the honeysuckle on the arbor
It is that time of year when the gardens begin to change, when perennials begin to slowly prepare themselves for winter's rest. Sunlight is now angled low across the woodland gardens. It is romantic light which illuminates the gardens in warm hues and throws shadows which camouflage imperfections like airbrushing the landscape.
I like to sit on my favorite garden bench in the late afternoon and study the light while the squirrels and birds play among the cedars, some looking for bulbs and peanuts they have long ago hidden. I am sure the squirrels are anticipating their next treasure hunt. Soon we will plant more groupings of hardy dwarf tulips, muscari, and crocuses. They view crocuses much like my husband views molten chocolate cake!
Last year we found ourselves deluged in early winter rains before we had finished planting the fall bulbs. Bags of tulips and daffodils were placed in the garage inside their darkened bags until late February when we remembered them. Sure that we still had 6 weeks of cold weather ahead we pulled them out and planted hundreds of bulbs in several huge garden pots instead of digging the cold winter earth. April brought masses of color and a valuable lesson - we will do the same thing this year. Using pots for tulips keeps the gardens from looking so messy when the blooms are spent. Pots are easy to remove to a secluded area in back where no visitors go. We still have daffodil bulbs in the gardens which have naturalized and return each year so the springtime landscape will continue to be sprinkled in gold and the spattering of red from the few tulips which also remain.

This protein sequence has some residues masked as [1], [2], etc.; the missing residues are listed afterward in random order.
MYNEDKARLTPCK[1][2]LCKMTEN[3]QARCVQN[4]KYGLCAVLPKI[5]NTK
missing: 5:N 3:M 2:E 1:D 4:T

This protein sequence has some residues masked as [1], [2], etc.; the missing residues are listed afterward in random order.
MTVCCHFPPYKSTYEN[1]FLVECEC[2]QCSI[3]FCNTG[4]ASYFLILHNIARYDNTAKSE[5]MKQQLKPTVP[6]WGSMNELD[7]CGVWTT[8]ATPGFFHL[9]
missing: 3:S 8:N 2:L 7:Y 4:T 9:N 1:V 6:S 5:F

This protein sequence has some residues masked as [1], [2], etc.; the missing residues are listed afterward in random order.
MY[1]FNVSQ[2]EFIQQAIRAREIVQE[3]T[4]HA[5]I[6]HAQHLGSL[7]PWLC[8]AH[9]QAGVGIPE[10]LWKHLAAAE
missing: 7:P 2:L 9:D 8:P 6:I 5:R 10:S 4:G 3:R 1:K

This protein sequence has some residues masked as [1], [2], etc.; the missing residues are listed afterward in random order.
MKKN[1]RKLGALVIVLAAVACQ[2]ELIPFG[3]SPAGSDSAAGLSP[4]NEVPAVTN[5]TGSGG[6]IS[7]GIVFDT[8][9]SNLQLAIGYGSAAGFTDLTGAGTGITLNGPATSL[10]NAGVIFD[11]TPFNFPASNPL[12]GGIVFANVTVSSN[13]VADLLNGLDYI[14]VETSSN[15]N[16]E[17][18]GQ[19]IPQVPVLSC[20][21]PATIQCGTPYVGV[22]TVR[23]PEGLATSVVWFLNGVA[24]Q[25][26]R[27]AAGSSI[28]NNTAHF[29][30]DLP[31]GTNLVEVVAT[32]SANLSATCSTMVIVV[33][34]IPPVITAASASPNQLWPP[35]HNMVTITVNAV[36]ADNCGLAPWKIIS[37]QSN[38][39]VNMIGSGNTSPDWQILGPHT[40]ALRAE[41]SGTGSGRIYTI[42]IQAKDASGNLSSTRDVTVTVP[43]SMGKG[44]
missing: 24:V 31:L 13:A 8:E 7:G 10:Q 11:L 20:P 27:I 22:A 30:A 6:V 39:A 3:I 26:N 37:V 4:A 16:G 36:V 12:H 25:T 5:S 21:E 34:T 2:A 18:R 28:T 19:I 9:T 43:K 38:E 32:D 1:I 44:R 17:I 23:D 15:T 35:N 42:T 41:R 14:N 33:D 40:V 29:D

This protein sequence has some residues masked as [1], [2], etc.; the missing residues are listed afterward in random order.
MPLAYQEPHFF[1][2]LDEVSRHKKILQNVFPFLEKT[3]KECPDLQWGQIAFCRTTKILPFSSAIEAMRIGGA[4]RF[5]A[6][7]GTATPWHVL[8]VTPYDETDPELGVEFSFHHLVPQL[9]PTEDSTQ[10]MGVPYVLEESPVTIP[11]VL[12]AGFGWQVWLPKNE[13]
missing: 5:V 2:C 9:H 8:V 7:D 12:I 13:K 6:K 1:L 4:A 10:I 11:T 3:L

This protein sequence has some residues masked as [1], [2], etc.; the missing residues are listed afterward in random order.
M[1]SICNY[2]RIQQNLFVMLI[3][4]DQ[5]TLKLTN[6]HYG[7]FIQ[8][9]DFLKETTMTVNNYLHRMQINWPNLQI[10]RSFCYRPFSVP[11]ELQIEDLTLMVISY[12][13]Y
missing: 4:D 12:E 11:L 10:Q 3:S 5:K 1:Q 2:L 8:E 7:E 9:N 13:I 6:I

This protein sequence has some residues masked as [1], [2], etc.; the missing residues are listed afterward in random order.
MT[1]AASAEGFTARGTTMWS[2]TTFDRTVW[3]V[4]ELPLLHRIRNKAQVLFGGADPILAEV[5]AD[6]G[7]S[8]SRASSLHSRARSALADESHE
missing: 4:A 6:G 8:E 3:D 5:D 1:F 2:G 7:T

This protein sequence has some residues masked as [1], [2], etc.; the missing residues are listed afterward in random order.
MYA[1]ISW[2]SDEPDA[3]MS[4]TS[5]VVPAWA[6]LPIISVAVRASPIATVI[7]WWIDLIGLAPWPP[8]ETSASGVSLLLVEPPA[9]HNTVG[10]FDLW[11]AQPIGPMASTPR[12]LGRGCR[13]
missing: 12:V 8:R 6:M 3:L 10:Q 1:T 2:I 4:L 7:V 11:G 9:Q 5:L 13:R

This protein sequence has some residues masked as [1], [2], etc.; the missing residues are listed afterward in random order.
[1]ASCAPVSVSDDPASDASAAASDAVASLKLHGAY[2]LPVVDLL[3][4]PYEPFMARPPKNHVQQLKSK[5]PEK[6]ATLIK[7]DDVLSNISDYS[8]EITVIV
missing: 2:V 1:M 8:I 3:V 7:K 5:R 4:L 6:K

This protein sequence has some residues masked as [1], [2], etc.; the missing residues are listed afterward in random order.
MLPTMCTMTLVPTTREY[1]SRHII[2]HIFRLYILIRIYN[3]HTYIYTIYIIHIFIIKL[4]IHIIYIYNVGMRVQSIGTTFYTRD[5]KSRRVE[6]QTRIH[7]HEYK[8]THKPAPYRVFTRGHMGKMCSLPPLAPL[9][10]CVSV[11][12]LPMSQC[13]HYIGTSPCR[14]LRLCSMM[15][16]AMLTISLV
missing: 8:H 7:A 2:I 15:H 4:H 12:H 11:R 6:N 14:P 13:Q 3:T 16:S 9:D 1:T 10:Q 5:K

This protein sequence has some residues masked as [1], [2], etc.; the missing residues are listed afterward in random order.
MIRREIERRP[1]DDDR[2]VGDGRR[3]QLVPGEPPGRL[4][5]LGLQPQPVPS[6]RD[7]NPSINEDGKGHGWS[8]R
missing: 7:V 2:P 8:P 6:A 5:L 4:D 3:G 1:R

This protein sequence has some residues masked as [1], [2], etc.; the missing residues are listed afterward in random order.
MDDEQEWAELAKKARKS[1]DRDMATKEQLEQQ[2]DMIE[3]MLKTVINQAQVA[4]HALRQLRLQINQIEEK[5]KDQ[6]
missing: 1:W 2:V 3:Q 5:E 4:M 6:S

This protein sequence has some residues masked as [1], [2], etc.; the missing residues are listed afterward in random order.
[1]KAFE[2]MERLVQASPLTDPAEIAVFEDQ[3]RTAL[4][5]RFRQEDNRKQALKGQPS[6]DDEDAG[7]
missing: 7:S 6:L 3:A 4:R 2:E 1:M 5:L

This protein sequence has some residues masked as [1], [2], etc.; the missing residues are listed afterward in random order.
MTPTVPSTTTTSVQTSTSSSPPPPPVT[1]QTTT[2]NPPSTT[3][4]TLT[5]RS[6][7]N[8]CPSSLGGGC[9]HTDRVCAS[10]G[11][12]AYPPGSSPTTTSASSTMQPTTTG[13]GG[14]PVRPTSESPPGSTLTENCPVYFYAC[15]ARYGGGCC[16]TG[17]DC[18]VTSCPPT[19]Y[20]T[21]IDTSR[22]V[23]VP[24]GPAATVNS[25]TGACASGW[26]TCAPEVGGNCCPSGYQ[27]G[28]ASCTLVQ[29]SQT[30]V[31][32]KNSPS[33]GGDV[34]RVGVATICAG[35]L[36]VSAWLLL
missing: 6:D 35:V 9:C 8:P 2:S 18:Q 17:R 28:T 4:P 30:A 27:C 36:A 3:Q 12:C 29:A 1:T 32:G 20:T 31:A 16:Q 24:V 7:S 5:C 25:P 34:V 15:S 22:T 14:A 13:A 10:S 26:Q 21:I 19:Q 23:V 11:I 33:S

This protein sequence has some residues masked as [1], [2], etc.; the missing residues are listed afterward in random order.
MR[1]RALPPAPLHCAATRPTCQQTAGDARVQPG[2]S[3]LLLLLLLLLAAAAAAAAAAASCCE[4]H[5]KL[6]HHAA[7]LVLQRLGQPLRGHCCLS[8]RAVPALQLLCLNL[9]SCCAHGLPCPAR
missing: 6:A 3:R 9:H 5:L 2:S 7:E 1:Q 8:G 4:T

Soon we will be making an annual trip in search of fall color. Sometimes we drive along the Skykomish and Wenatchee Rivers in the Cascades where one of the rivers is only a few feet from our car; other times we travel along Puget Sound from Skagit County to Bellingham through a variety of elevations overhanging the water. One of our favorite drives is south to the Columbia River Gorge in Oregon where shades of yellow and gold seed the shoreline in shimmering threads of light. Along the winding fjords color mixes with the emerald fir trees as the river rolls across its rocky path between the craggy cliffs.
Until autumn splashes vivid colors throughout the landscapes of our city, I will spend a few more weeks enjoying the summer gardens, looking through the photographs of our summer bounty and recalling the moments when we welcomed every bloom with open hands and hearts. The rewards of hard work and our intense love of nature's mysteries keep us busy in spring and summer. In September we rest a bit, smell the burning wood, bake apples, enjoy the purple asters, take evening naps under warm throws, and remember...
and the storms their energy,
while cares will drop away from you
like the leaves of Autumn."
The Steller's Jay below, the cobalt blue bird with the black crested head,
has been summering here for 5 years. He was born on the property.
When he was young he rode around the gardens on our shoulders and heads and ate peanuts from our hands.He even knocked on the glass door to come inside, once slipping in and stealing something white which I could never identify!
Here is a photograph of his most recent offspring, not quite fully feathered.
We are always eager to see our Steller's Jay each spring!
While he is less tame now, he still follows us around the gardens,
sits with us when we are planting, glides low to get our attention,
and responds to our voices.